The 10 craziest Nicolas Cage performances, ranked (including his new movie 'Willy's Wonderland')
He’s got an Oscar and was one of the biggest Hollywood stars of the 1990s. What we love most about Nicolas Cage, though, is when he goes "full Cage" – which means completely and wonderfully bonkers.
And we’re not talking about a “stealing the Declaration of Independence” kind of crazy, either. No, these are the kind of unhinged, nutty, curse-laden performances that spawn NSFW YouTube roundups, fun GIFs and viral memes.
His newest project is definitely veering from the norm: In the horror action comedy "Willy's Wonderland" (available on video-on-demand platforms), Cage's character The Janitor doesn't even say anything! He instead lets his fists and any easily weaponized objects around him do the talking as the hero tries to survive a night stuck in a closed-down family restaurant punching, kicking and impaling a bunch of possessed murderous animatronic robots.
On honor of his new flick, let’s get in the cage with Cage: Here are the 57-year-old actor’s craziest performances, ranked.
10. 'Ghost Rider: Spirit of Vengeance' (2012)
Cage’s second go-round as the flaming-skull superhero lets the actor unleash a lot of rage as he transforms into a vigilante phantom. Fun fact: He’s actually a little scarier when he’s just ol’ Johnny Blaze cackling madly than racing on a cycle from hell.
9. 'Color Out of Space' (2020)
Cage is a family man living an ordinary existence with his wife (Joely Richardson) and two kids until a meteorite lands in his front yard. Things get extremely trippy – including a neat purple sheen to everything around it – but also seriously bloody as their minds and bodies are taken over by an alien presence.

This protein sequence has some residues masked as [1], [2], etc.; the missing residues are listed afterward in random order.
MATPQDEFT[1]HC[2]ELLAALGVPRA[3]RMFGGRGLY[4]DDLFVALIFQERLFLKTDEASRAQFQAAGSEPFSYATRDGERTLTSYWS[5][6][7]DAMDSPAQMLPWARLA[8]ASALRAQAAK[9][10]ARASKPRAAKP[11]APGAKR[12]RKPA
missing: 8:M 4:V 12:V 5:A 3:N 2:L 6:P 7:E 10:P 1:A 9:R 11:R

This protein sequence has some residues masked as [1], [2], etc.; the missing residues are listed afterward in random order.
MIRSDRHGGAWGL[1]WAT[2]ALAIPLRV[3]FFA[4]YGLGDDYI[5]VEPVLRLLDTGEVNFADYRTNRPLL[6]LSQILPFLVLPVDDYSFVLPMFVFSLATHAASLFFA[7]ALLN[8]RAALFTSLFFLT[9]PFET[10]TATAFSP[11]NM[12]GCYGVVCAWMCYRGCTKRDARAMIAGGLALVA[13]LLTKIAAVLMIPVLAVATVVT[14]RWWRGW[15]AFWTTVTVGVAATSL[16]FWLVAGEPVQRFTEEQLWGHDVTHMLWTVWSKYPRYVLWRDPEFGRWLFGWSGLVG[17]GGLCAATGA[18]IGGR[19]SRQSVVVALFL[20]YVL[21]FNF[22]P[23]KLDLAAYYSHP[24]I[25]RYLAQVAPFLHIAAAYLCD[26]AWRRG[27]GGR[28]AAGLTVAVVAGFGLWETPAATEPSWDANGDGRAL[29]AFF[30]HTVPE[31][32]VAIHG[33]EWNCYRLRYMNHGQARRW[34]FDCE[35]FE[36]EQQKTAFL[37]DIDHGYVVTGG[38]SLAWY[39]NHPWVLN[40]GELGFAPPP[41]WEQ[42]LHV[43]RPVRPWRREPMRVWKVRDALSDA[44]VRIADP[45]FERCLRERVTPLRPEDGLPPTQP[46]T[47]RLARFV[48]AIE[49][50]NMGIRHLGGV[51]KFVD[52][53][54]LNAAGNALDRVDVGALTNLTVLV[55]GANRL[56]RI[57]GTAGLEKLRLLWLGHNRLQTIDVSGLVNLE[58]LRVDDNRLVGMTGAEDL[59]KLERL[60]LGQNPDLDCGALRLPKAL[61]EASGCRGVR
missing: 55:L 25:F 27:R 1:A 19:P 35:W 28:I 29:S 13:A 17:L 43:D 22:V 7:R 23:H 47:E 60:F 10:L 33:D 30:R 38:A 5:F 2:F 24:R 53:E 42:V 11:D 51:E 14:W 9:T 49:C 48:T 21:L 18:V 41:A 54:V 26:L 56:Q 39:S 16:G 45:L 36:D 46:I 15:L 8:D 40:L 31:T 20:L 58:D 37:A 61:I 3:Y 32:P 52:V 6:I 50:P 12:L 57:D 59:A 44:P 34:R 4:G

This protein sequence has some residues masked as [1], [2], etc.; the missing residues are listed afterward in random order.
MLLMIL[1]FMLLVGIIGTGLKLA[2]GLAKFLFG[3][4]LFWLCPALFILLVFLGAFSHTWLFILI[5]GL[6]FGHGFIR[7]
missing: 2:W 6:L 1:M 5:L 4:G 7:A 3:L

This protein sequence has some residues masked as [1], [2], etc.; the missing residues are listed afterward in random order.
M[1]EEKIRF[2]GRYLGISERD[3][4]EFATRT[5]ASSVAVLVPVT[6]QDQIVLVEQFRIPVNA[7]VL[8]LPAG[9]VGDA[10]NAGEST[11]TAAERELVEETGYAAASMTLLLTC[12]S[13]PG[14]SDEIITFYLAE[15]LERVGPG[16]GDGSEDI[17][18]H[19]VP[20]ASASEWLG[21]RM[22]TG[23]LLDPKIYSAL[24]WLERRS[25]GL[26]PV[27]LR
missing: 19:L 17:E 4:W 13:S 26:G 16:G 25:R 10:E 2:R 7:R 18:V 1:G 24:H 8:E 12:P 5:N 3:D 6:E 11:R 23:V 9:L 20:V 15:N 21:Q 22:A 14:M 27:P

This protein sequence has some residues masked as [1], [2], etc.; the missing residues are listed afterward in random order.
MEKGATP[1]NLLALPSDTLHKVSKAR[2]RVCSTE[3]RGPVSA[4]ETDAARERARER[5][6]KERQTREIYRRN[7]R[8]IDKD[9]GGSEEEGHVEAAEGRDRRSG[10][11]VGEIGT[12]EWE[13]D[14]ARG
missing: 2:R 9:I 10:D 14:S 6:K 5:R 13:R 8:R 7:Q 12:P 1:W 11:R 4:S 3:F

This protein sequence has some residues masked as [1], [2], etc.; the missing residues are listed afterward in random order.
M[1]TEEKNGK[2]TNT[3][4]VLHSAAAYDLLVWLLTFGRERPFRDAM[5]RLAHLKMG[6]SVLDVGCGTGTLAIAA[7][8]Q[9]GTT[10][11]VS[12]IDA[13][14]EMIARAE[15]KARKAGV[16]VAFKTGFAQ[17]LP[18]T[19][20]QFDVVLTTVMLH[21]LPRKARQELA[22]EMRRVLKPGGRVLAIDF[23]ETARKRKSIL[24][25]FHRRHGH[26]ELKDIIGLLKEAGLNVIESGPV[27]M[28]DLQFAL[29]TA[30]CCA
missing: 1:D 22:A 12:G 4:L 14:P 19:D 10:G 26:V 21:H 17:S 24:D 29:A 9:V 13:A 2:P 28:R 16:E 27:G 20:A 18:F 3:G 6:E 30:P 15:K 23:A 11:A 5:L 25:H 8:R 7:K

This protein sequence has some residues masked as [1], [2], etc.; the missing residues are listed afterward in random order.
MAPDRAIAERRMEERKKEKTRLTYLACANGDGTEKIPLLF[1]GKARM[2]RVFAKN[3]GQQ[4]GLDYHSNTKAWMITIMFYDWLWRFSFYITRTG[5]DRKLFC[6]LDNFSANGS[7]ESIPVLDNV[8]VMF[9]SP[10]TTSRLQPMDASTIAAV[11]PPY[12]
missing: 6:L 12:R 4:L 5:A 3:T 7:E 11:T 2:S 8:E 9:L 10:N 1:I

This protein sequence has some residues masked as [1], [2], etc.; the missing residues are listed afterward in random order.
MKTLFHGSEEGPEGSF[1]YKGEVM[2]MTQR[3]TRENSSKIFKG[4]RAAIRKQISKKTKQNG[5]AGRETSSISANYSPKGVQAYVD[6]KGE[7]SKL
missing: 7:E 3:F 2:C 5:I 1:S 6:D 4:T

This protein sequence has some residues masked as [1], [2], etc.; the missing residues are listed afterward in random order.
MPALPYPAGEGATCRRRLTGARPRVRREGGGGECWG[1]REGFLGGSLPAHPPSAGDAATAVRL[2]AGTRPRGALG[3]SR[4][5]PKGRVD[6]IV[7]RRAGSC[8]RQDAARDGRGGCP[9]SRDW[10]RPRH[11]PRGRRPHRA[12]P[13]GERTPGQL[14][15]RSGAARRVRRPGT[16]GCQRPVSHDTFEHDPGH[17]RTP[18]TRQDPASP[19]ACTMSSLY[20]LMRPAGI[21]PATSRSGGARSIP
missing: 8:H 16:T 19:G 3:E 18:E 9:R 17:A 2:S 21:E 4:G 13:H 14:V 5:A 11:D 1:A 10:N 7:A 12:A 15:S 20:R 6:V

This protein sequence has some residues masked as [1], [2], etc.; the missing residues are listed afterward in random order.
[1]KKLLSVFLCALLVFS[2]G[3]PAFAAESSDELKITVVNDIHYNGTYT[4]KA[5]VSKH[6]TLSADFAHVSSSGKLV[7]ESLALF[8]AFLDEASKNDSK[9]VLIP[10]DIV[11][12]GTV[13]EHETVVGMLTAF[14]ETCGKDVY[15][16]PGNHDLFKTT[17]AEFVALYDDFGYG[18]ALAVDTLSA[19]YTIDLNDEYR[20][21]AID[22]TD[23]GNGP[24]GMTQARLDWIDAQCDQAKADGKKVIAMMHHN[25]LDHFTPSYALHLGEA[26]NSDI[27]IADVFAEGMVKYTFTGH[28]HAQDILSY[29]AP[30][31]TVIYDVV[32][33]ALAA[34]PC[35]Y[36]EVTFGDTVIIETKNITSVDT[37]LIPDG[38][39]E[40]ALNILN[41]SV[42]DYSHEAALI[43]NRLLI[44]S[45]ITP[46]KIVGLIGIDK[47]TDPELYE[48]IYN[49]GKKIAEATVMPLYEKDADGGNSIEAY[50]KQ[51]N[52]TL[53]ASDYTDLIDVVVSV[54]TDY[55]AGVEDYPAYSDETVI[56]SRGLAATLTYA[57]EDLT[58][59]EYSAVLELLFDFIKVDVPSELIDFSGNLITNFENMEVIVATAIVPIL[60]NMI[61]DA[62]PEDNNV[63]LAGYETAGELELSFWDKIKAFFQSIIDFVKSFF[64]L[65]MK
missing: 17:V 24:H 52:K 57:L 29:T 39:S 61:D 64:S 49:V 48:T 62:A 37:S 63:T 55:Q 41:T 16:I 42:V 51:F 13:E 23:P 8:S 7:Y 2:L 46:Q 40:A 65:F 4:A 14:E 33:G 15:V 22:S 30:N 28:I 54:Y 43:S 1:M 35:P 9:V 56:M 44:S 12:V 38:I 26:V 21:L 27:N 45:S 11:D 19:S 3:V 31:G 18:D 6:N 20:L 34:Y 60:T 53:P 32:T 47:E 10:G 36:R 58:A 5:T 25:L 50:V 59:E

8. 'Raising Arizona' (1987)
With wild hair and impressive mutton chops, Cage’s baby-robbing oddball is just one of many goofy aspects of the Coen brothers’ crime comedy. Cage steals the show in quite a few scenes, including one involving cops, dogs and high jinks in an epic diaper heist.
7. 'Wild at Heart'(1990)
"Twin Peaks" guru David Lynch is responsible for this piece of Southern-fried pulp, with Cage and Laura Dern as a pair of reckless youngsters on the run. All you need to know: Cage’s Elvis-styled Sailor Ripley beats a guy to death — in the first scene.
6. 'Willy's Wonderland' (2021)
Cage's silent role is more stoic action hero than wacky goofball, as his taciturn good guy is suckered into cleaning a shut-down family restaurant and mops the floor with a bunch of demonic Chuck E. Cheese wannabes. Then again, when he's not whooping evil mascot posterior, he's a soda-swilling, dancing pinball wizard.
5. 'Bad Lieutenant: Port of Call New Orleans' (2009)
Cage’s drug-addicted cop in post-Katrina N'awlins investigates the murder of Senegalese immigrants while trying to square gambling debts. But he also makes time to wonder if fish dream and gets so high off a crack pipe he sees a soul breakdance.
4. 'The Wicker Man' (2006)
This horror redo features the Cage-y one playing a cop investigating a pagan cult community. Ever wanted to see him don a bear suit and punch a lady? There’s that scene, or the infamous one where he screams, “Not the bees!” as he's mauled by stinging pests.
3. 'Vampire’s Kiss' (1989)
The dark comedy doubles as an exercise in madness, with Cage’s yuppie literary agent losing his mind after getting bit by a vampire and becoming convinced he’s about to turn into one himself. When it doesn’t happen, he dons plastic Dracula teeth and runs through the streets screaming, “I’m a vampire!”
2. 'Mandy' (2018)
Even at this point in his career, Cage's still got it. In the blood-soaked heavy-metal fantasy, he plays a lumberjack on a path of drug-fueled vengeance, complete with emotional breakdowns and a destructive battle ax that wouldn't feel out of place in Middle Earth. The fact that "Mandy" totally rules as a flick is mainly because of Cage's fantastically gonzo performance.
1. 'Face/Off' (1997)
As supervillain Castor Troy, Cage dresses like a priest, dances flamboyantly, gropes a teenage girl and sings the "Hallelujah"chorus (from Handel's "Messiah") all before the opening credits finish. The no-guilt, all-pleasure action flick with switching faces and identities lets Cage go all-in with kooky glory.